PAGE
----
Yamaha Music, the world’s largest music instrument manufacturer selects Solveda to redevelop its eCommerce platformPosted: September 30, 2014
Yamaha Music , a subsidiary of Yamaha Corporation of Japan and the world’s largest musical instrument manufacturer has chosen Solveda to redesign their ecommerce website for the ASEAN region. Yamaha Music Asiapacific Pte Ltd is based in Singapore and caters to the customers in that region. They had already invested in the IBM Websphere Commerce platform and was selling the Yamaha brand of music instruments , audio and visual devices and professional audio equipment on their online store.
- The online store was not fully leveraging the power of IBM Websphere Commerce 7 .
- There were frequent performance issues. Yamaha music felt their UI and customer experience did not accurately reflect the brand equity.
- The company was looking to capture a larger share of the audience in Singapore.
- Yamaha Music also runs a chain of music schools and was looking to integrate the class schedules and events with the online store
Solution Components Used
- IBM Websphere Commerce 7
- AS/400 Integration
- JDA for pricing management
- Improved site response times , vastly improved user experience , seamless navigation and better conversion rates
- Site set up for future integration with Yamaha’s global eCommerce business
- New functionalities like social commerce, mobile responsive design and analytics added
- Ability to launch customer segment based marketing campaigns and promotions
Yamaha Music Asiapacific Pte Ltd was running IBM Websphere Commerce 7.0 . The online store front primarily targeted the Singapore market . However, the platform was heavily underleveraged and Yamaha was not fully able to leverage the platform capabilities.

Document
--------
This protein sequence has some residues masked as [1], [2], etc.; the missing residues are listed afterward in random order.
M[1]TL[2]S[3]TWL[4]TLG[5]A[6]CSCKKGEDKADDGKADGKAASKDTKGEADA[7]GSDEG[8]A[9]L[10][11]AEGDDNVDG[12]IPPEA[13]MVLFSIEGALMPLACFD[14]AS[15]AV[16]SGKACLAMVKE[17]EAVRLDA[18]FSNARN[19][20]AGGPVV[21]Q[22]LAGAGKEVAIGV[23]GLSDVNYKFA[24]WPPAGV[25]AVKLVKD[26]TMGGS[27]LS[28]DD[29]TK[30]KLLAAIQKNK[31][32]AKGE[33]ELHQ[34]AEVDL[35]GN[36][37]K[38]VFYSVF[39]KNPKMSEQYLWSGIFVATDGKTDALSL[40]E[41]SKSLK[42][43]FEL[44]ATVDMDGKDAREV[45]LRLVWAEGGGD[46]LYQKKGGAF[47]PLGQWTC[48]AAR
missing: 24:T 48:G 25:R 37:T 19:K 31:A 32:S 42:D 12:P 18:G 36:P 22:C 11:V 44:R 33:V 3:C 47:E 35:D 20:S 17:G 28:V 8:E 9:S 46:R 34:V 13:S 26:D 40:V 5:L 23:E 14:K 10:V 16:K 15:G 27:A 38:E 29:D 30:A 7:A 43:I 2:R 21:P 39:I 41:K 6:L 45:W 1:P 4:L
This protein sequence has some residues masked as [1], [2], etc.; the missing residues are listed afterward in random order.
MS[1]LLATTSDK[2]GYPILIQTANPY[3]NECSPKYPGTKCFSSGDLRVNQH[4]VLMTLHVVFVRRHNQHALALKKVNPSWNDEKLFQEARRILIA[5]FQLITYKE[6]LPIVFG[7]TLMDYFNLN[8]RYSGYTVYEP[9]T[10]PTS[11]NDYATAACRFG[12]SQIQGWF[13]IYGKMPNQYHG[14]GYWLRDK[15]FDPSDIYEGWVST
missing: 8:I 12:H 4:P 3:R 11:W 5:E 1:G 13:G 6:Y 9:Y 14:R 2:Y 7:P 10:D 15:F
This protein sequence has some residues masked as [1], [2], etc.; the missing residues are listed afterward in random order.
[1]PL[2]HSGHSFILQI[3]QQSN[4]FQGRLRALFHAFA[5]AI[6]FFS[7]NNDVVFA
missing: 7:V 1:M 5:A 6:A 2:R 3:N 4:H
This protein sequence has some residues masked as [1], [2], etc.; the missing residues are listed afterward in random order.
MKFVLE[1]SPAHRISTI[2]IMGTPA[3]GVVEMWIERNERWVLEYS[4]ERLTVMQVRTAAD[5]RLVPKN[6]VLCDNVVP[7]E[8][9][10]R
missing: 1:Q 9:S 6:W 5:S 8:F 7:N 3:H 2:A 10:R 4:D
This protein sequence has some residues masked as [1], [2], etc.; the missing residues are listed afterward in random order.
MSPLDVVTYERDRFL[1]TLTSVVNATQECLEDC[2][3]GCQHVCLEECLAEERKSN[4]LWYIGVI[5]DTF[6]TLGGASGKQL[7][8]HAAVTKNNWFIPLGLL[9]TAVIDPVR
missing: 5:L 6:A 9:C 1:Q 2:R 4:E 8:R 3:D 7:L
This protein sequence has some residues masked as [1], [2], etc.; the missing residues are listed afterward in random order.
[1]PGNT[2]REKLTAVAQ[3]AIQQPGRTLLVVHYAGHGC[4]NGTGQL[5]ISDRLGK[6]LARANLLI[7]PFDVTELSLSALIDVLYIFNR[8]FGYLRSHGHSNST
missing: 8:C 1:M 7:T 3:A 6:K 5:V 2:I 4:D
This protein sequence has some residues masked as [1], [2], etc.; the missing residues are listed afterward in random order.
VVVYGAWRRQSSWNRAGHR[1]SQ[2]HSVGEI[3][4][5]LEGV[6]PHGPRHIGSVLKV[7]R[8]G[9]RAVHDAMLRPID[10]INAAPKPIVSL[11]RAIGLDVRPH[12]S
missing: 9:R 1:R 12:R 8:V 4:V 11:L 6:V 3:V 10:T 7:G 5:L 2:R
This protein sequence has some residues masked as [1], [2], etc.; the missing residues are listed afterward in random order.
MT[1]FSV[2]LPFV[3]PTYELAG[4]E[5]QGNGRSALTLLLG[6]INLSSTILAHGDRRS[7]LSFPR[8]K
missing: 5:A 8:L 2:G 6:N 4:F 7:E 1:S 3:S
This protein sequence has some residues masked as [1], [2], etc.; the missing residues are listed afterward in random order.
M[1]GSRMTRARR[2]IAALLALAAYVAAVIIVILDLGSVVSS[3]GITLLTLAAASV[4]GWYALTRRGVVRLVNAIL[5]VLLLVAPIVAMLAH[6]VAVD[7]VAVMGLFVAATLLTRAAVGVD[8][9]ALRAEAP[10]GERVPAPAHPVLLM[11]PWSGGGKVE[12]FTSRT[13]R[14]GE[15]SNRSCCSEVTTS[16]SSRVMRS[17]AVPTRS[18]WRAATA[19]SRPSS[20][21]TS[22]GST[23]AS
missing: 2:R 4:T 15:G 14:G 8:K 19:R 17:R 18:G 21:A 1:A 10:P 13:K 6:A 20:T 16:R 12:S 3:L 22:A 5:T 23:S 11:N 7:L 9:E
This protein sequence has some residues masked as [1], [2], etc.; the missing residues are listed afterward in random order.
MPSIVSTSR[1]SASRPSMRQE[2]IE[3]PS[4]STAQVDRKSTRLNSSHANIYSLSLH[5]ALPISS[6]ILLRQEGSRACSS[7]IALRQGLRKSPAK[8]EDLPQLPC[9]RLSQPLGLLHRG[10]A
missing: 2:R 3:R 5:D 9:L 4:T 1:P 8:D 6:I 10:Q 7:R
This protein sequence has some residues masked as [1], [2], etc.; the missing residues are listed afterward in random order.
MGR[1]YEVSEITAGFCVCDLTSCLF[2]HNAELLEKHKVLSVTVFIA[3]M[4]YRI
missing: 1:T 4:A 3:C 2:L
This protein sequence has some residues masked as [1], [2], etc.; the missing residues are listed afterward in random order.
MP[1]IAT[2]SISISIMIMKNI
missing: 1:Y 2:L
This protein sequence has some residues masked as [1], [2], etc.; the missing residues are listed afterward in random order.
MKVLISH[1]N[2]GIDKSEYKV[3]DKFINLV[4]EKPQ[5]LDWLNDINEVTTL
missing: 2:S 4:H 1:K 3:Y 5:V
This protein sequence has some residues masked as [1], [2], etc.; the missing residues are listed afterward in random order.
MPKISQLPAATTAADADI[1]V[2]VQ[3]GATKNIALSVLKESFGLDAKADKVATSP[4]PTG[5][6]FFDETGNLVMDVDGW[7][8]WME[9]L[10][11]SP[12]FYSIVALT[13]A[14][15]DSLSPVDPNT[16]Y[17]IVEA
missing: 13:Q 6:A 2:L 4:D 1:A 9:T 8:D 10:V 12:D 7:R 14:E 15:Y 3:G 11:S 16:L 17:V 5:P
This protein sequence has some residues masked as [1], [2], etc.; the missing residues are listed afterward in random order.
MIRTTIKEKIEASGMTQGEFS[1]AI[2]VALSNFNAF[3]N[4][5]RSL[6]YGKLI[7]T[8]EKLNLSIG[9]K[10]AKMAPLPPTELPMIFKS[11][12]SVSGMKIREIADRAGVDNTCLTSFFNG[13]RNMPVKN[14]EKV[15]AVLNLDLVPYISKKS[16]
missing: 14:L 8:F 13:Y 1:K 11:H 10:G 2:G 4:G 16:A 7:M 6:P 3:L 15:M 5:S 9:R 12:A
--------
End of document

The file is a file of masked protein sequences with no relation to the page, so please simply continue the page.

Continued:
Having had limited success meeting their goals, they were contemplating replacing the platform .After a long and detailed due diligence , demo sites and project scoping spread over 6 months, Yamaha Music finally decided to renew the Websphere Commerce license and engage Solveda to rebuild their online store .
SolvedaAsiapacificPteLtd , based in Singapore and Solveda India jointly worked on this project to deliver a highly transactional store with superior customer experience .
- Yamaha Music losing behind mobile users as current platform not compatible with mobile devices
- Current platform does not allow web exclusive promotions
Solveda’s Solution Approach
Solveda engineers worked with Yamaha’s business and IT stakeholders to create a new generation user experience for the site front, integrated the site with social channels and took advantage of the customer segmentation features in Websphere Commerce to help the company launch targeted marketing promotions.